A new born child is a welcomed bundle of joy and affection in every home, all over the world. However, some time back, babies were often viewed as distant from the surroundings and unresponsive to the changes occurring in the environment.
Keeping all misconceptions aside, psychology has proved that babies are actually very sensitive to whatever is occurring in their immediate vicinity, especially the actions and behaviors of the mother.
One of the most stimulating of such actions is the act of a loving touch. Research reveals that a regularly caress or a massage by a parent or a loving caregiver, is critical to a child’s sensory and cognitive development.
It is also a healthy and loving way to establish and develop affectionate bonds and spend quality time with the baby.
Benefits of Touch and Baby Massage
Touch is one of the first moments of expression for a baby. A gentle touch and help young babies grow stronger and reduce childhood anxiety.
Infants who receive regular massages, display 50% more eye contact and thrice as much as likely to generate an overall positive expression, then those who do not.
In many hospitals and child care centers, newly born infants are placed on the mother’s chest or abdomen, to give them the best possible skin contact. Such close contact initiates ‘bonding’ or ‘attachment’, and helps in calming the baby’s breathing.
Regularly and gentle massaging strengthens the bond between mother and child, and forms the strong emotional base for future relationships. In addition to enhancing emotional bonds, a regular, efficient massage relaxes the baby and reduces crying.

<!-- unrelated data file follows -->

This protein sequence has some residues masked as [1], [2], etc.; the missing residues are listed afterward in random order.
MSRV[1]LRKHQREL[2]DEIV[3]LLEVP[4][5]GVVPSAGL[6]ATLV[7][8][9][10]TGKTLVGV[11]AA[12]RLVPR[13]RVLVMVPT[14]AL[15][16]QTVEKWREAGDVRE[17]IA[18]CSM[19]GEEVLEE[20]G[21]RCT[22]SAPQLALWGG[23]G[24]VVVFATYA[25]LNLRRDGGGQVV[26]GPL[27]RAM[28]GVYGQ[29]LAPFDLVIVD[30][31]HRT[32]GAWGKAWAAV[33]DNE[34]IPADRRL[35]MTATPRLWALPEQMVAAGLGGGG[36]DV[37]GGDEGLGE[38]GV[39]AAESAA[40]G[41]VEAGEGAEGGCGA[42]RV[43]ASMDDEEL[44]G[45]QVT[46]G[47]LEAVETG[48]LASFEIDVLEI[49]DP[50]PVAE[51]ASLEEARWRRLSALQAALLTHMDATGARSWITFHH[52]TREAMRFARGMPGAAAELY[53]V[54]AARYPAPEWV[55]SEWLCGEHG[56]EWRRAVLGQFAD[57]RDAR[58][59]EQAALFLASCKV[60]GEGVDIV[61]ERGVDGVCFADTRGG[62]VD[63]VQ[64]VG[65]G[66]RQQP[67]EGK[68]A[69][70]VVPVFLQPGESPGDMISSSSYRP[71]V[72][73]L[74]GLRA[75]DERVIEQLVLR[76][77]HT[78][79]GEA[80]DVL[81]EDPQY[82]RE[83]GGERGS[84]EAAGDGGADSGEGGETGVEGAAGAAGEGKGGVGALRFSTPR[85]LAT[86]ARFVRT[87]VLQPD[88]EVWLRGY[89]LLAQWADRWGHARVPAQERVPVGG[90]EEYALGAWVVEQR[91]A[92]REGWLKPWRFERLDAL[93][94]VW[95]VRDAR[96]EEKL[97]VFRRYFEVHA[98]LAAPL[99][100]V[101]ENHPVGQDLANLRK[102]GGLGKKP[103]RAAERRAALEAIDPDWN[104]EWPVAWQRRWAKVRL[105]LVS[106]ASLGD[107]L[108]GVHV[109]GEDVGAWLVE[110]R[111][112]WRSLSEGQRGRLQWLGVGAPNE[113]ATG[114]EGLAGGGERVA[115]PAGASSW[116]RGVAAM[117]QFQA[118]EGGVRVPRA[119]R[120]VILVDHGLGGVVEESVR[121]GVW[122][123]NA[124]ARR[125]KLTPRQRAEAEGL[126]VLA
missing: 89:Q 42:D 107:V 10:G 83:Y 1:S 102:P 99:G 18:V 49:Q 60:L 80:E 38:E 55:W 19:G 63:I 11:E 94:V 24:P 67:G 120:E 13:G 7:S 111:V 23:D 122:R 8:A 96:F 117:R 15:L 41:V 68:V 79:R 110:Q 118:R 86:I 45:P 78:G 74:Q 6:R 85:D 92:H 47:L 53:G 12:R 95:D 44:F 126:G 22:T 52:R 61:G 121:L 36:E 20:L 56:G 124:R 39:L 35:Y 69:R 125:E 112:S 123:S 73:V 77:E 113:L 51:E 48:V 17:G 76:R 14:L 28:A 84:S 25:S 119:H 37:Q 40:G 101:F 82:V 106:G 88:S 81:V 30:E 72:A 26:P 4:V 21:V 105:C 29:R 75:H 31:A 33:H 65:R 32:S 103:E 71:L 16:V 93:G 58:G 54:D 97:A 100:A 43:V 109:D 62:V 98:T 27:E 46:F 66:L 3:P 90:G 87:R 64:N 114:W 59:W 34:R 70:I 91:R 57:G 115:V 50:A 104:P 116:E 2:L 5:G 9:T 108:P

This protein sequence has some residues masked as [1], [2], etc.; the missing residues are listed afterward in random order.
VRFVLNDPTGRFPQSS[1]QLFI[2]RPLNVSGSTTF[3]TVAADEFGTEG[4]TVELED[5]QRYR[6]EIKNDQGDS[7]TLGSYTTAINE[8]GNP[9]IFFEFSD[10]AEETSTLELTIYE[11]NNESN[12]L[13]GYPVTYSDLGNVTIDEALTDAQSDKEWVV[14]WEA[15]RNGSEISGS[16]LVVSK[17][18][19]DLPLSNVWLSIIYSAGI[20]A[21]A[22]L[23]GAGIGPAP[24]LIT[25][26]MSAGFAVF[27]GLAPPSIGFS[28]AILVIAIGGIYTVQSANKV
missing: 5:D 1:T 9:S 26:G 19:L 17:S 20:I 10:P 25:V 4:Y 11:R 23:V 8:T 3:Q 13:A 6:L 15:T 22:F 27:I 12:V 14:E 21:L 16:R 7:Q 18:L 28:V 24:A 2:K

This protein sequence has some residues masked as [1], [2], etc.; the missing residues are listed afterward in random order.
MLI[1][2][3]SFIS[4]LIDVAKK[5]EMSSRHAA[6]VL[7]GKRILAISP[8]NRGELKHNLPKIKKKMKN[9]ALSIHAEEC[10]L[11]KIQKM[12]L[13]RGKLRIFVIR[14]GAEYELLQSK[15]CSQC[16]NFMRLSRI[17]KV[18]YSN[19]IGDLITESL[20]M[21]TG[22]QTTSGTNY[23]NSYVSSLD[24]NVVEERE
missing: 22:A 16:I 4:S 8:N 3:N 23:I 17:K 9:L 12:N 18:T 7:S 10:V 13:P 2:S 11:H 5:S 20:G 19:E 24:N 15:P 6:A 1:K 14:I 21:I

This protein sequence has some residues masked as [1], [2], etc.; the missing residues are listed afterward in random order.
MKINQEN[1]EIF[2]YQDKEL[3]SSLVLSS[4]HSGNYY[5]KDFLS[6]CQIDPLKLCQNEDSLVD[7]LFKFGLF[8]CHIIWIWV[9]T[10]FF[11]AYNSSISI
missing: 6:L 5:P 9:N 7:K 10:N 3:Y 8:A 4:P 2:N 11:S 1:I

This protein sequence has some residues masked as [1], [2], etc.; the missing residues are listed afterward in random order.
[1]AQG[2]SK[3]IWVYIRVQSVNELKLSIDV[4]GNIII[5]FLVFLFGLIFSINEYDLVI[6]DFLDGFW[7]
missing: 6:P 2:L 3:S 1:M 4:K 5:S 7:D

It also enhances digestion, prevents gas, colic, constipation and helps the baby in healthy weight gain.
A good massage increases the quality of baby’s night time sleep, relieves nasal blockage, reduces teething irritation, enhances muscle tone, muscle coordination and reflexes, strengthens immune system and improves skin texture, smoothness and suppleness.
It also boosts the mother’s confidence and happiness during handling her child. Most importantly, a loving and gentle touch may boost the child’s cognitive development, alertness and attentiveness.
Baby Massage Tips and Tricks
The time for massage should be chosen accordingly, preferably when the baby is awake and alert, and not when he or she is feeling hungry, or full after a meal, or is sleepy.
Ensure adequate temperature and lighting in the room: not too bright, not too hot or cold. The required items like oil, powder, towels, clothes, diapers etc. should be kept at hand, and all jewelry should be removed, as it may irritate the baby’s delicate skin and interfere in the massaging process.
Eye to contact is essential, so the baby must be positioned comfortable so that he or she can clearly see the mother’s face, while relishing the comfort of her touch, and the mother should also relax herself, to further calm her surroundings and her baby.
An important thing to be kept mind is that, different babies respond differently, so the mother has to be alert and patient to her baby’s emotional and behavioral cues.